RG: I hope when people leave the cinema that it wasn’t the movie they were expecting, that it was a little bit of a different take. I do think it’ll challenge them depending what their expectations are. I just hope they’re expecting something interesting in the genre, and that they’re along for the ride.
Harpoon makes its Canadian premiere at the Calgary Underground Film Festival April 28. For tickets, click here.
Click here to read our roundup of 9 Canadian films playing at CUFF 2019.
CUFF 2019: The story behind Uwe Boll, the so-called “worst filmmaker” ever
Director of the critically-maligned video game adaptations Alone in the Dark, House of the Dead and BloodRayne, Uwe Boll has long held a unfavourable reputation in the film industry not only due to the perceived quality of his films, but also due to his antagonistic response to his online “haters.”
But a new documentary, F*** You All: The Uwe Boll Story, seeks to better understand the firebrand filmmaker, diving into Boll’s past through a series of interviews with colleagues, critics and Boll himself.
The Mutt spoke with F*** You All: The Uwe Boll Story Vancouver-based director Sean Patrick Shaul prior to the film’s Alberta premiere at the Calgary Underground Film Festival April 27. This interview has been edited and condensed for length.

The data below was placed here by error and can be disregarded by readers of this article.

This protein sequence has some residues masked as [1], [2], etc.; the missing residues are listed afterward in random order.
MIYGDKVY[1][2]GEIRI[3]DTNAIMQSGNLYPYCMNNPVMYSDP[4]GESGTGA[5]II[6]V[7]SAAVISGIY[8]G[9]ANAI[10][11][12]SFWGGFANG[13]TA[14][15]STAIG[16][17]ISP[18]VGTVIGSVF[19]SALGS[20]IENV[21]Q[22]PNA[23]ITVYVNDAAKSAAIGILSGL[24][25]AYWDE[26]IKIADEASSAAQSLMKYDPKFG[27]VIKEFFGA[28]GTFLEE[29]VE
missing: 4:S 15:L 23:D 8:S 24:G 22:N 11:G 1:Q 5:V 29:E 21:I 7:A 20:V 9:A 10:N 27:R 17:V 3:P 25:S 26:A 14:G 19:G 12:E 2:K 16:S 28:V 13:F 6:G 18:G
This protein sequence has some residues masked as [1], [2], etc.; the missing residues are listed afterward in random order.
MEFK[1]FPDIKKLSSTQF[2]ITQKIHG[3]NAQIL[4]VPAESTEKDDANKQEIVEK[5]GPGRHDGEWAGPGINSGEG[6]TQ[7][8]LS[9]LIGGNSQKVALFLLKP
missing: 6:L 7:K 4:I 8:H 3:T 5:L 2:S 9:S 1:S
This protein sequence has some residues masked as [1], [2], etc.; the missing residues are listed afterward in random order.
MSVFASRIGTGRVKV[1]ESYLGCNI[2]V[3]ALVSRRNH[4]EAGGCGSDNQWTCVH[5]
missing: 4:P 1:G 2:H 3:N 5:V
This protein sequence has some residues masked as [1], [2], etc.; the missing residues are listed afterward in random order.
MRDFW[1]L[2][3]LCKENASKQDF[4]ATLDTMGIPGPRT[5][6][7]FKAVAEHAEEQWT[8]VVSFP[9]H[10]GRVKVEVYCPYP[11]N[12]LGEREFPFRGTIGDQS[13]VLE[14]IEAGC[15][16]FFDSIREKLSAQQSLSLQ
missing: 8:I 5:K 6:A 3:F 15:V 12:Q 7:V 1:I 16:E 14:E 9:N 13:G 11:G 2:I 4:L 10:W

THE MUTT: How did you first become acquainted with Uwe Boll?
SEAN PATRICK SHAUL: I first met Uwe Boll on the set of Assault on Wall Street. I worked as a crew member with him. Seeing him work was so fascinating. The way he directed was like no one I had ever seen before. He was such an interesting guy. That was almost 10 years ago and I ended up working on a TV show that was shooting in his restaurant. That was how I came across the idea for the documentary. The idea was to look at someone who is widely known as the world’s worst director. It was more asking, “Why was he considered that? How did he get that title, and whether or not he was.”
TM: As his persona on the internet developed, did that mesh with what you knew of him? Did you feel he was being portrayed in a way that was inaccurate?
SPS: I had seen some of his movies and I understood the reputation he had. He also fuelled that himself through the internet, engaging with all of these trolls and these critics. He takes it head on, which is fun to watch. But I had no idea what he would say when I pitched the documentary to him. Within five minutes, I realized we had a lot in common. He was excited about the documentary, excited to have that side told of it.